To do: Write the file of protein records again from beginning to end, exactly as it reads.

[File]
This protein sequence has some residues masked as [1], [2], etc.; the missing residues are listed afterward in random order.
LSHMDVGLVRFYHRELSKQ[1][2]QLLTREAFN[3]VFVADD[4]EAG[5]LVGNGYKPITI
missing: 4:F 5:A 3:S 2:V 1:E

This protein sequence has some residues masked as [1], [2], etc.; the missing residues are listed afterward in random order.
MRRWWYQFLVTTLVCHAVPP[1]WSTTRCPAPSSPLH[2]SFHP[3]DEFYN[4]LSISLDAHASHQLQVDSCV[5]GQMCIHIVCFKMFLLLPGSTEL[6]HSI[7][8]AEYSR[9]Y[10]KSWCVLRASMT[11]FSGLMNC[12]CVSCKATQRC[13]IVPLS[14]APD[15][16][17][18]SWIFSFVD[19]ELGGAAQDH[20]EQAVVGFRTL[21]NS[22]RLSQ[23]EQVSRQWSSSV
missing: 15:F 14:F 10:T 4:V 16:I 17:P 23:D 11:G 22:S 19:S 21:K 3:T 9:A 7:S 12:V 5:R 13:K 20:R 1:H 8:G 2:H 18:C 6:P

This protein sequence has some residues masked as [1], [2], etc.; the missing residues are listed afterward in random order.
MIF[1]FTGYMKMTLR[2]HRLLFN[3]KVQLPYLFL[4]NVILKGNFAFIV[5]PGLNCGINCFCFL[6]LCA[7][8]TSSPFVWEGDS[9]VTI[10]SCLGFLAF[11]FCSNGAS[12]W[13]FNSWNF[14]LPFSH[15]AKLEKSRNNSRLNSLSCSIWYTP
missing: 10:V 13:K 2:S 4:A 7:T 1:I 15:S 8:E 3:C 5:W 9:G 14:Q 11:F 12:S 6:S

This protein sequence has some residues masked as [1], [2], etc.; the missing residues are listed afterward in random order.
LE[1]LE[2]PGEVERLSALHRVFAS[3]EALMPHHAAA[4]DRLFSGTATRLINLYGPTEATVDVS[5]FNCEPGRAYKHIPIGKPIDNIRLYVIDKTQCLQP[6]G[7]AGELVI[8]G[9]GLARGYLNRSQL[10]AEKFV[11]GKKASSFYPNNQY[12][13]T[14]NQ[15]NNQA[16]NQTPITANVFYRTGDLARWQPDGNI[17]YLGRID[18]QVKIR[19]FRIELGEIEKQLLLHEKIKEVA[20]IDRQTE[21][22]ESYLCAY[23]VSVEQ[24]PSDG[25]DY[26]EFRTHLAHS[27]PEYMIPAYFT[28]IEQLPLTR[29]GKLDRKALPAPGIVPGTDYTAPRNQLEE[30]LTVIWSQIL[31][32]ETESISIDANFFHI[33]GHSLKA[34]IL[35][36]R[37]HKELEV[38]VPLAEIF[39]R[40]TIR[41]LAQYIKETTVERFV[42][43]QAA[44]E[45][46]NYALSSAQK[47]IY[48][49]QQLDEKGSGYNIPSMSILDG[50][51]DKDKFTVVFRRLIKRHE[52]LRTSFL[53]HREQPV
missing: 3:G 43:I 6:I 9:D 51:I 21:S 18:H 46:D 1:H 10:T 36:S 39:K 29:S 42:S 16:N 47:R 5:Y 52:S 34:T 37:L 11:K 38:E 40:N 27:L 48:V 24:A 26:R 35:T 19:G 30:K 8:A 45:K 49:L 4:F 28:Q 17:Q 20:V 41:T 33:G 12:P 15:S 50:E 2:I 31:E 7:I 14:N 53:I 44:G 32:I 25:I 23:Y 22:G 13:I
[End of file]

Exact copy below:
This protein sequence has some residues masked as [1], [2], etc.; the missing residues are listed afterward in random order.
LSHMDVGLVRFYHRELSKQ[1][2]QLLTREAFN[3]VFVADD[4]EAG[5]LVGNGYKPITI
missing: 4:F 5:A 3:S 2:V 1:E

This protein sequence has some residues masked as [1], [2], etc.; the missing residues are listed afterward in random order.
MRRWWYQFLVTTLVCHAVPP[1]WSTTRCPAPSSPLH[2]SFHP[3]DEFYN[4]LSISLDAHASHQLQVDSCV[5]GQMCIHIVCFKMFLLLPGSTEL[6]HSI[7][8]AEYSR[9]Y[10]KSWCVLRASMT[11]FSGLMNC[12]CVSCKATQRC[13]IVPLS[14]APD[15][16][17][18]SWIFSFVD[19]ELGGAAQDH[20]EQAVVGFRTL[21]NS[22]RLSQ[23]EQVSRQWSSSV
missing: 15:F 14:F 10:T 4:V 16:I 17:P 23:D 11:G 22:S 19:S 21:K 3:T 9:A 7:S 12:V 5:R 13:K 20:R 1:H 8:G 2:H 18:C 6:P

This protein sequence has some residues masked as [1], [2], etc.; the missing residues are listed afterward in random order.
MIF[1]FTGYMKMTLR[2]HRLLFN[3]KVQLPYLFL[4]NVILKGNFAFIV[5]PGLNCGINCFCFL[6]LCA[7][8]TSSPFVWEGDS[9]VTI[10]SCLGFLAF[11]FCSNGAS[12]W[13]FNSWNF[14]LPFSH[15]AKLEKSRNNSRLNSLSCSIWYTP
missing: 10:V 13:K 2:S 4:A 7:T 1:I 15:S 8:E 3:C 5:W 9:G 14:Q 11:F 12:S 6:S

This protein sequence has some residues masked as [1], [2], etc.; the missing residues are listed afterward in random order.
LE[1]LE[2]PGEVERLSALHRVFAS[3]EALMPHHAAA[4]DRLFSGTATRLINLYGPTEATVDVS[5]FNCEPGRAYKHIPIGKPIDNIRLYVIDKTQCLQP[6]G[7]AGELVI[8]G[9]GLARGYLNRSQL[10]AEKFV[11]GKKASSFYPNNQY[12][13]T[14]NQ[15]NNQA[16]NQTPITANVFYRTGDLARWQPDGNI[17]YLGRID[18]QVKIR[19]FRIELGEIEKQLLLHEKIKEVA[20]IDRQTE[21][22]ESYLCAY[23]VSVEQ[24]PSDG[25]DY[26]EFRTHLAHS[27]PEYMIPAYFT[28]IEQLPLTR[29]GKLDRKALPAPGIVPGTDYTAPRNQLEE[30]LTVIWSQIL[31][32]ETESISIDANFFHI[33]GHSLKA[34]IL[35][36]R[37]HKELEV[38]VPLAEIF[39]R[40]TIR[41]LAQYIKETTVERFV[42][43]QAA[44]E[45][46]NYALSSAQK[47]IY[48][49]QQLDEKGSGYNIPSMSILDG[50][51]DKDKFTVVFRRLIKRHE[52]LRTSFL[53]HREQPV
missing: 3:G 43:I 6:I 9:D 51:I 21:S 18:H 46:D 1:H 10:T 36:S 39:K 29:S 42:S 16:N 47:R 5:Y 52:S 34:T 37:L 11:K 38:E 40:N 27:L 48:V 24:A 26:R 35:T 19:G 30:K 8:A 45:K 49:L 4:F 28:Q 17:Q 20:V 41:T 33:G 12:P 15:S 50:E 2:I 31:E 7:I 14:N 53:I 44:G 32:I 25:I 23:Y 22:G 13:I